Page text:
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“Dicitur ergo humana lex quia proximè ab hominibus inventa et posita est. Dico autem proximè, quia primordialiter omnis lex humana derivatur aliquo modo à lege eterna."-Suarez, De lêgibus et Deo Legislatore, L. I. c. iii. & 17.
THE LAW OF NATIONS
A TREATISE OF THE
JURAL RELATIONS OF SEPARATE
JAMES LORIMER, LL.D.
ADVOCATE, REGIUS PROFESSOR OF PUBLIC LAW AND OF THE LAW OF NATURE AND
ACADEMY OF JURISPRUDENCE OF MADRID, ETC.
THOUGH I have every reason to thank the Press and the Public for the indulgent reception which has been accorded to the previous volume of this work, no criticism of its contents has come under my notice which seems to call for any special reply. In one of the latest reviews of it, the writer, speaking in the name of English jurists, says, “ If he,” the author, “could convert us to his own sturdy belief in the Law of Nature, we should feel that he had swept away half the difficulties of the subject.”1 I more than reciprocate his sentiment, because to me it is obvious that, apart from Natural Law, all true knowledge of anything is not only difficult but impossible. Nature is the goal of science, in jurisprudence as in every other department of inquiry; and the jurist who does not believe that the human relations are governed by laws that have a deeper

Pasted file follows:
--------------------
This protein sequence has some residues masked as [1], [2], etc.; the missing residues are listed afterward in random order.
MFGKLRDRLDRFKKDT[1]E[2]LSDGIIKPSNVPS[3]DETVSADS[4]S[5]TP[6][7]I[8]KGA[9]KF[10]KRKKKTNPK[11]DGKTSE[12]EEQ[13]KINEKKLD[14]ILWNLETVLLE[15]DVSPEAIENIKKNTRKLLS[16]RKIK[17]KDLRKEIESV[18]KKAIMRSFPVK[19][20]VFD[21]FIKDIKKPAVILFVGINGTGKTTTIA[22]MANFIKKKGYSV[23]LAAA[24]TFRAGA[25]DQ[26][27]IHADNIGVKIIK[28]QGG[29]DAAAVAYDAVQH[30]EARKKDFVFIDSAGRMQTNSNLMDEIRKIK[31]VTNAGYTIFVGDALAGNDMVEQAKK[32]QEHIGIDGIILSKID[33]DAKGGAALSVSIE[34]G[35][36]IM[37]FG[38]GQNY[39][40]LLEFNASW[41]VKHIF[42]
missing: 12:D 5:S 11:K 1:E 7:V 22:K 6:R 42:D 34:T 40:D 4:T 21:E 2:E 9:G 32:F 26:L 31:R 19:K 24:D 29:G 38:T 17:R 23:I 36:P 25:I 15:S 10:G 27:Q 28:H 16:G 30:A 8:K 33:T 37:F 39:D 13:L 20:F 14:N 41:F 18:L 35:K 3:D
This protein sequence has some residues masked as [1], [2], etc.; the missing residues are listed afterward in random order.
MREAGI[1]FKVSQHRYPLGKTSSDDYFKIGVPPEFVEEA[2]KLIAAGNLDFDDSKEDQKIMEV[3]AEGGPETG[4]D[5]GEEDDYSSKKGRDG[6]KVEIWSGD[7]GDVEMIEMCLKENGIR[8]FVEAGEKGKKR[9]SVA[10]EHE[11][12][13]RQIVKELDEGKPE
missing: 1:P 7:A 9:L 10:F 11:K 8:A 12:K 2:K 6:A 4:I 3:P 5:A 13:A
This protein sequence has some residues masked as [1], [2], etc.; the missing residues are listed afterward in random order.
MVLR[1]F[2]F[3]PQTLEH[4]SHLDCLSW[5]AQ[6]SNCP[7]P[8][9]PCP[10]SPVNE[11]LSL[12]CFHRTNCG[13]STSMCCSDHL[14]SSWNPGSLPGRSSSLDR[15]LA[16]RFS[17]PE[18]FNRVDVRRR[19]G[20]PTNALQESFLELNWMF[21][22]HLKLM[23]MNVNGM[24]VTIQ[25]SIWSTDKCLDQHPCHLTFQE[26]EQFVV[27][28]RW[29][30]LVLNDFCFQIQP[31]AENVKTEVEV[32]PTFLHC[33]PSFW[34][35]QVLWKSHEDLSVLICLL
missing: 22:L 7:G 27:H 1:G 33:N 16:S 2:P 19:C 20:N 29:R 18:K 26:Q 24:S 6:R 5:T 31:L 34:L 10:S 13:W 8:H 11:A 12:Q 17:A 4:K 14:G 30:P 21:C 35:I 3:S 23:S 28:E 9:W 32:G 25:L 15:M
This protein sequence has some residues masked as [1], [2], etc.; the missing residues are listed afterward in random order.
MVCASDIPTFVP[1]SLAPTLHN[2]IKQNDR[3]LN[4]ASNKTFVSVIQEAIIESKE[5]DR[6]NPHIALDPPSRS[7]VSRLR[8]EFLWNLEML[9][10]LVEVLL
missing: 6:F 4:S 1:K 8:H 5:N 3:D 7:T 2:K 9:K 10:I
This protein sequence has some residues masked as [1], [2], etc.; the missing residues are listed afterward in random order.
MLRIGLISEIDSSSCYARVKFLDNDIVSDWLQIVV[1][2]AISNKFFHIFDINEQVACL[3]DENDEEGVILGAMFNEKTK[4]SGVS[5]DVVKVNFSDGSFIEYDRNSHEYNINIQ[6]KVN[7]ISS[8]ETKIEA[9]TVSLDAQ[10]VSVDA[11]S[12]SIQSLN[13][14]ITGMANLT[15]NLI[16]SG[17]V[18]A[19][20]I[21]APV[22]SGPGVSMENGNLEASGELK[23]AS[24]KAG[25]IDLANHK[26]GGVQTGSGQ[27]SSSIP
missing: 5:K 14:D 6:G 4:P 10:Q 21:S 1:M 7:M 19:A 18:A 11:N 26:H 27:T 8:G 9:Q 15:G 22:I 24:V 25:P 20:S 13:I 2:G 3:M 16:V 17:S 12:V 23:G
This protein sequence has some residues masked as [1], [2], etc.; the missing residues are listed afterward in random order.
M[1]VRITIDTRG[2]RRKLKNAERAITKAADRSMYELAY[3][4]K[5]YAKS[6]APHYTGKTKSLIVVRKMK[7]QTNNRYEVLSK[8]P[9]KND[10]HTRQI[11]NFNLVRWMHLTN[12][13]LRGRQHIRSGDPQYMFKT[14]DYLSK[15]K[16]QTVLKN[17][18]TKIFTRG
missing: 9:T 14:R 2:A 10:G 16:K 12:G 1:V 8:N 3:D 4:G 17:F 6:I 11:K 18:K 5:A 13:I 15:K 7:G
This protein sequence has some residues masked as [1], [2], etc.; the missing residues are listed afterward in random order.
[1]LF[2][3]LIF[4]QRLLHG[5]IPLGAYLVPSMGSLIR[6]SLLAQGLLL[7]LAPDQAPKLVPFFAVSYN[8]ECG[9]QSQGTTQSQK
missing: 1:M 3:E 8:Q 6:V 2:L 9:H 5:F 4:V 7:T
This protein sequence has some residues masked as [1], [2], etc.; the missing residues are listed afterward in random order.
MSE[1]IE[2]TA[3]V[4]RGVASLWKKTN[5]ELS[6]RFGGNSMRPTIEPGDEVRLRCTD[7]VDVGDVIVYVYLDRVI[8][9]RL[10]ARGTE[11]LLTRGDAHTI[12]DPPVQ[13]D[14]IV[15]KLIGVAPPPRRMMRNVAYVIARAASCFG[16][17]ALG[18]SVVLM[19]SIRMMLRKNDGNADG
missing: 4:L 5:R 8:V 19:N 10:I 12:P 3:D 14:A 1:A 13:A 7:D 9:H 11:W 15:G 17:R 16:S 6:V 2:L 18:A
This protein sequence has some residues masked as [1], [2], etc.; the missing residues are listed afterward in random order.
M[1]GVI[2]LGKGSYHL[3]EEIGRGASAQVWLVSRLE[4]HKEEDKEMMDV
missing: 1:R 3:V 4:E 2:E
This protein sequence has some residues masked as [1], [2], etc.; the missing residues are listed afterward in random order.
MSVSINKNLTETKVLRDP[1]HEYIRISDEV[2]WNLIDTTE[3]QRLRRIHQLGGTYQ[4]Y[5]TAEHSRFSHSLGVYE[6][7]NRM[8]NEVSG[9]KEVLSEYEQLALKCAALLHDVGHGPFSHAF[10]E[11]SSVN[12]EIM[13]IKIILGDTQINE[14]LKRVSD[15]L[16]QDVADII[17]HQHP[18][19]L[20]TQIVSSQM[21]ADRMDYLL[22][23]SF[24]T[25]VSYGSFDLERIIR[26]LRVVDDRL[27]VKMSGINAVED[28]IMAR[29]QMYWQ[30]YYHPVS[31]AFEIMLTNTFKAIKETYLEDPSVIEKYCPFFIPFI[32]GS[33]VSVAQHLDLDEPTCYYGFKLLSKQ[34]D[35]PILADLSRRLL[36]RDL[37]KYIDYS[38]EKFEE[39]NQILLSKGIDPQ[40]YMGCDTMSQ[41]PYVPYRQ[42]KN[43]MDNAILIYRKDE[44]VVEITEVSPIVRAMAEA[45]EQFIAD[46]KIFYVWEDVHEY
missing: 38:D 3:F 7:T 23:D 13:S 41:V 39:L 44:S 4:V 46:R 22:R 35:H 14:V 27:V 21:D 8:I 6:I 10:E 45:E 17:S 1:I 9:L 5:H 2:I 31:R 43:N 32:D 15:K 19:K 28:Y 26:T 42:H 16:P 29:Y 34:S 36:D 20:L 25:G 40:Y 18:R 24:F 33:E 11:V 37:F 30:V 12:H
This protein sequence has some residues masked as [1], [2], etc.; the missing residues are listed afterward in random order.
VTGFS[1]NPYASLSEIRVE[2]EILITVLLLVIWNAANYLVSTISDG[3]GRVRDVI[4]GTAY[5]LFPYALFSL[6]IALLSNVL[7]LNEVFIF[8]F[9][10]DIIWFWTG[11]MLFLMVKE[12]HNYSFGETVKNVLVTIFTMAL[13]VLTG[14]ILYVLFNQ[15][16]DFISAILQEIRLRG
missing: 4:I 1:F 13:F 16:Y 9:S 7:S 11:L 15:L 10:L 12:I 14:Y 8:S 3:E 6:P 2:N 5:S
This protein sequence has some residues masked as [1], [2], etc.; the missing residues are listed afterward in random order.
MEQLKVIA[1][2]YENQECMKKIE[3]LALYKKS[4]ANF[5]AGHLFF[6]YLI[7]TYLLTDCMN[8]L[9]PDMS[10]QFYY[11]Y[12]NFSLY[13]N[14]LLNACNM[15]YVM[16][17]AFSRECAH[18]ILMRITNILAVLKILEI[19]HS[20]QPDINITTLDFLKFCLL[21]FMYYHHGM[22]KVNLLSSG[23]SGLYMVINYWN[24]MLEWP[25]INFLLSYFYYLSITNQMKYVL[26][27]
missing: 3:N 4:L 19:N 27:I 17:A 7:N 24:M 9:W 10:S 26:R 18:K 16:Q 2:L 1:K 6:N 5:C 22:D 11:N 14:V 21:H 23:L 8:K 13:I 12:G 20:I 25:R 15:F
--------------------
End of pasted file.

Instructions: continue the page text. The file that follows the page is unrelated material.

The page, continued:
Academy, January 12, 1884.